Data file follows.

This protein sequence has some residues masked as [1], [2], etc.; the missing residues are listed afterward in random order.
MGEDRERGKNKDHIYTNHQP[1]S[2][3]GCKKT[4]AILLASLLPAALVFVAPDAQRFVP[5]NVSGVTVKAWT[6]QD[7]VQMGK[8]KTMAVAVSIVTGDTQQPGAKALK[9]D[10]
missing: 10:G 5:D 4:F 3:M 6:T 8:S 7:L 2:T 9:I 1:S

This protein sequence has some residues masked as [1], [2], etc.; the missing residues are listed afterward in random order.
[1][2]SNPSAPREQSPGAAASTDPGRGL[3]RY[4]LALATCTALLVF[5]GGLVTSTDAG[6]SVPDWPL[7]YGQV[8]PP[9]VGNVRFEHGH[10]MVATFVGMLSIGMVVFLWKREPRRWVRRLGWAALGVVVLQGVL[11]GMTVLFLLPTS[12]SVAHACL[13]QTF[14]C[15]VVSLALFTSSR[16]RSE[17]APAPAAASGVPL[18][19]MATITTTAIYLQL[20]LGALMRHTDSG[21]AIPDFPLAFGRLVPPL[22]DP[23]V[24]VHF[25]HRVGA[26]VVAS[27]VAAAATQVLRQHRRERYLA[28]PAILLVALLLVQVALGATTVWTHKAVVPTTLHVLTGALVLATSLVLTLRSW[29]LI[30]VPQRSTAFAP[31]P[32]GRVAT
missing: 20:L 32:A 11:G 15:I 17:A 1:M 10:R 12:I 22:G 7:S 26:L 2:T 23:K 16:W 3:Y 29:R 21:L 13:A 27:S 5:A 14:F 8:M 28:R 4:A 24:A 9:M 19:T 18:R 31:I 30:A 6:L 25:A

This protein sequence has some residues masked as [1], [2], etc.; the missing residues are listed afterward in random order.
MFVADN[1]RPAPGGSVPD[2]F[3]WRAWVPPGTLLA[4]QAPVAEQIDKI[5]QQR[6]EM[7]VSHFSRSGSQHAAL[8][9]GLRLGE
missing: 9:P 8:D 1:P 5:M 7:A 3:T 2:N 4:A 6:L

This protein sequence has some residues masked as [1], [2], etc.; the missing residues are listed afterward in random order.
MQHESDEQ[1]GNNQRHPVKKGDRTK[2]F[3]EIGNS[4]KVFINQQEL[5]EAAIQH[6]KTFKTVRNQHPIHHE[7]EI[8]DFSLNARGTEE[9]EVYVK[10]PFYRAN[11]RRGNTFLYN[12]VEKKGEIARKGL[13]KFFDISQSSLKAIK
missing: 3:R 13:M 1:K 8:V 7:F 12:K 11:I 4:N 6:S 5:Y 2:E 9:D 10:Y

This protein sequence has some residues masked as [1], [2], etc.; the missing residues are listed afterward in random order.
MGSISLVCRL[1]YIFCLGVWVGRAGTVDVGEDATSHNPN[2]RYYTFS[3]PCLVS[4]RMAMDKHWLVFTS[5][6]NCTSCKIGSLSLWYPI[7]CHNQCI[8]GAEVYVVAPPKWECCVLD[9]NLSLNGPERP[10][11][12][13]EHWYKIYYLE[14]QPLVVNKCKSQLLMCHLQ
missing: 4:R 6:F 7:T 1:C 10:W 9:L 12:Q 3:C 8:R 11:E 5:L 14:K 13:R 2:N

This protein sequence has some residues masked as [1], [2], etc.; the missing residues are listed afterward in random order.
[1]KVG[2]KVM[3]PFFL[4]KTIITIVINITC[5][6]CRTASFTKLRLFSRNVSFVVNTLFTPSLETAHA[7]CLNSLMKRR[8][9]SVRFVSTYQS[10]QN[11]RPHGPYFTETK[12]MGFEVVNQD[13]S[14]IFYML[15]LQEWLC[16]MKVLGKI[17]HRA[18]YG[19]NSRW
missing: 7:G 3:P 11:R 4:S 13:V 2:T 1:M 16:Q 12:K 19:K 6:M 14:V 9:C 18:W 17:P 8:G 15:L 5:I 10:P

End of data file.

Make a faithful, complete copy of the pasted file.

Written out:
This protein sequence has some residues masked as [1], [2], etc.; the missing residues are listed afterward in random order.
MGEDRERGKNKDHIYTNHQP[1]S[2][3]GCKKT[4]AILLASLLPAALVFVAPDAQRFVP[5]NVSGVTVKAWT[6]QD[7]VQMGK[8]KTMAVAVSIVTGDTQQPGAKALK[9]D[10]
missing: 10:G 5:D 4:F 3:M 6:T 8:S 7:L 2:T 9:I 1:S

This protein sequence has some residues masked as [1], [2], etc.; the missing residues are listed afterward in random order.
[1][2]SNPSAPREQSPGAAASTDPGRGL[3]RY[4]LALATCTALLVF[5]GGLVTSTDAG[6]SVPDWPL[7]YGQV[8]PP[9]VGNVRFEHGH[10]MVATFVGMLSIGMVVFLWKREPRRWVRRLGWAALGVVVLQGVL[11]GMTVLFLLPTS[12]SVAHACL[13]QTF[14]C[15]VVSLALFTSSR[16]RSE[17]APAPAAASGVPL[18][19]MATITTTAIYLQL[20]LGALMRHTDSG[21]AIPDFPLAFGRLVPPL[22]DP[23]V[24]VHF[25]HRVGA[26]VVAS[27]VAAAATQVLRQHRRERYLA[28]PAILLVALLLVQVALGATTVWTHKAVVPTTLHVLTGALVLATSLVLTLRSW[29]LI[30]VPQRSTAFAP[31]P[32]GRVAT
missing: 20:L 32:A 11:G 15:I 17:A 1:M 10:R 12:I 22:G 7:S 26:L 2:T 23:K 16:W 3:Y 29:R 21:L 13:A 27:S 5:A 14:F 8:M 28:R 4:A 24:A 9:M 19:T 18:R 31:I 30:A 6:L 25:A

This protein sequence has some residues masked as [1], [2], etc.; the missing residues are listed afterward in random order.
MFVADN[1]RPAPGGSVPD[2]F[3]WRAWVPPGTLLA[4]QAPVAEQIDKI[5]QQR[6]EM[7]VSHFSRSGSQHAAL[8][9]GLRLGE
missing: 9:P 8:D 1:P 5:M 7:A 3:T 2:N 4:A 6:L

This protein sequence has some residues masked as [1], [2], etc.; the missing residues are listed afterward in random order.
MQHESDEQ[1]GNNQRHPVKKGDRTK[2]F[3]EIGNS[4]KVFINQQEL[5]EAAIQH[6]KTFKTVRNQHPIHHE[7]EI[8]DFSLNARGTEE[9]EVYVK[10]PFYRAN[11]RRGNTFLYN[12]VEKKGEIARKGL[13]KFFDISQSSLKAIK
missing: 3:R 13:M 1:K 8:V 7:F 12:K 11:I 4:N 6:S 5:Y 2:E 9:D 10:Y

This protein sequence has some residues masked as [1], [2], etc.; the missing residues are listed afterward in random order.
MGSISLVCRL[1]YIFCLGVWVGRAGTVDVGEDATSHNPN[2]RYYTFS[3]PCLVS[4]RMAMDKHWLVFTS[5][6]NCTSCKIGSLSLWYPI[7]CHNQCI[8]GAEVYVVAPPKWECCVLD[9]NLSLNGPERP[10][11][12][13]EHWYKIYYLE[14]QPLVVNKCKSQLLMCHLQ
missing: 4:R 6:F 7:T 1:C 10:W 9:L 12:Q 3:C 8:R 11:E 5:L 14:K 13:R 2:N

This protein sequence has some residues masked as [1], [2], etc.; the missing residues are listed afterward in random order.
[1]KVG[2]KVM[3]PFFL[4]KTIITIVINITC[5][6]CRTASFTKLRLFSRNVSFVVNTLFTPSLETAHA[7]CLNSLMKRR[8][9]SVRFVSTYQS[10]QN[11]RPHGPYFTETK[12]MGFEVVNQD[13]S[14]IFYML[15]LQEWLC[16]MKVLGKI[17]HRA[18]YG[19]NSRW
missing: 7:G 3:P 11:R 4:S 13:V 2:T 1:M 16:Q 12:K 19:K 6:M 14:V 9:C 18:W 17:P 8:G 15:L 5:I 10:P